Although the box sets itself up automatically, you can change things like display resolution (720 or 1080p etc) and audio (stereo or 5.1) in the settings menu.
Very generously for such a small device, this version of the Roku box not only has rf functionality (supplied remote is bluetooth, so no line of sight needed) but also ir, which means it is compatible with all-in-one remotes including eg, the Harmony One. Note that Harmony list Roku under DVD devices.
The box has adaptive bitrate streaming, which means it adjusts the amount of data it is pulling in to match your connection speed and keep the stream flowing without buffering as far as it possibly can. This works if your linespeed goes up as well as down: if your connection improves, it will improve the picture, and vice versa. With a reasonable internet connection streaming works very well, and begins within seconds of choosing a program, so no waiting for films or tv to download.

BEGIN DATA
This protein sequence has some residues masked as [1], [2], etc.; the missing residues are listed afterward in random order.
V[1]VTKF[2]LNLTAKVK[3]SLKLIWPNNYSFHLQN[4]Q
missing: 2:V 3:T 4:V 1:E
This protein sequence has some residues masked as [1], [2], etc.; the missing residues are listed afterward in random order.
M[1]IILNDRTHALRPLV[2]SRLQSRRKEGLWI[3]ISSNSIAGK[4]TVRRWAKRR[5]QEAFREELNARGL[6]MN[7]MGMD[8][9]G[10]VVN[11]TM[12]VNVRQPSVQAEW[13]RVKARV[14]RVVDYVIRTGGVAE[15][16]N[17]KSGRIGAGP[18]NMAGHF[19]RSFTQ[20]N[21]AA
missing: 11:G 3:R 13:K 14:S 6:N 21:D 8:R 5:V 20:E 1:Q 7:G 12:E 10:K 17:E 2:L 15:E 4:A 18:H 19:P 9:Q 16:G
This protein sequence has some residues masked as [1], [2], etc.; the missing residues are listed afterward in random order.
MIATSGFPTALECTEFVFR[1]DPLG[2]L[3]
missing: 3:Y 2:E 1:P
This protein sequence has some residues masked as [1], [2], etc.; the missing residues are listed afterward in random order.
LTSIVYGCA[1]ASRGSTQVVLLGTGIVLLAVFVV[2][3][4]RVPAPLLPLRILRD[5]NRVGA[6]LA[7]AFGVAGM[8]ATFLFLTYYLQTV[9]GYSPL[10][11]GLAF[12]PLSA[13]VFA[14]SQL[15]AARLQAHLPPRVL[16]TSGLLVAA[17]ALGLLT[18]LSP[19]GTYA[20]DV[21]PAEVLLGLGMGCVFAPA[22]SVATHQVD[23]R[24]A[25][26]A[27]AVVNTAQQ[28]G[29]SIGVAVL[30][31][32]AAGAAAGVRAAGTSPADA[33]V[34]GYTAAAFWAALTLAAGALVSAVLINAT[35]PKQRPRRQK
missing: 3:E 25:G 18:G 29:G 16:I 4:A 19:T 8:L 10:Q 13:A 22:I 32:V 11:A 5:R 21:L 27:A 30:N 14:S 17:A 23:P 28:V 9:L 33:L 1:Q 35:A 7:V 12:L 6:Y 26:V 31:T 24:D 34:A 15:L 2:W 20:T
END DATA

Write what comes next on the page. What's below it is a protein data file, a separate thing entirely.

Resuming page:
With Netflix you can additionally choose the video quality that programs are sent in if you wish at the Netflix website, and the options range from "Good Quality" at 0.3GB per hour up to "Best Quality" at 1GB per hour or up to 2.3GB per hour for HD. This may be helpful if you have a download cap. Note that Netflix's current definition of HD starts at 720p. The quality of the tv programs marked as HD is variable; some are excellent, some look a little soft to me, compared to even SD broadcasts from some of the higher quality UK tv channels (viewing on a couple of very good panasonic hd tvs, over a stable 7.5MB connection, so should be about as good as it gets), but considering it's a streaming picture, overall it's really very good. One could wish for a little more definition here and there, but it's nowhere near being a deal breaker.
The Netflix user interface on the Roku is particularly nice: it's clearly been designed with a 'lean back' experience in mind (ie, sat back on the sofa rather than 'lean forward' as with a computer) and the icons/tiles for the programs are easy to see from a distance, and the synopsis text is easy to read. This is true even on a small screen, eg I have a 24 inch screen in the bedroom, and the display is very usable from the other side of the room. Much more readable, for instance, than the Lovefilm interface on the same screen via a Sony Blu-ray player.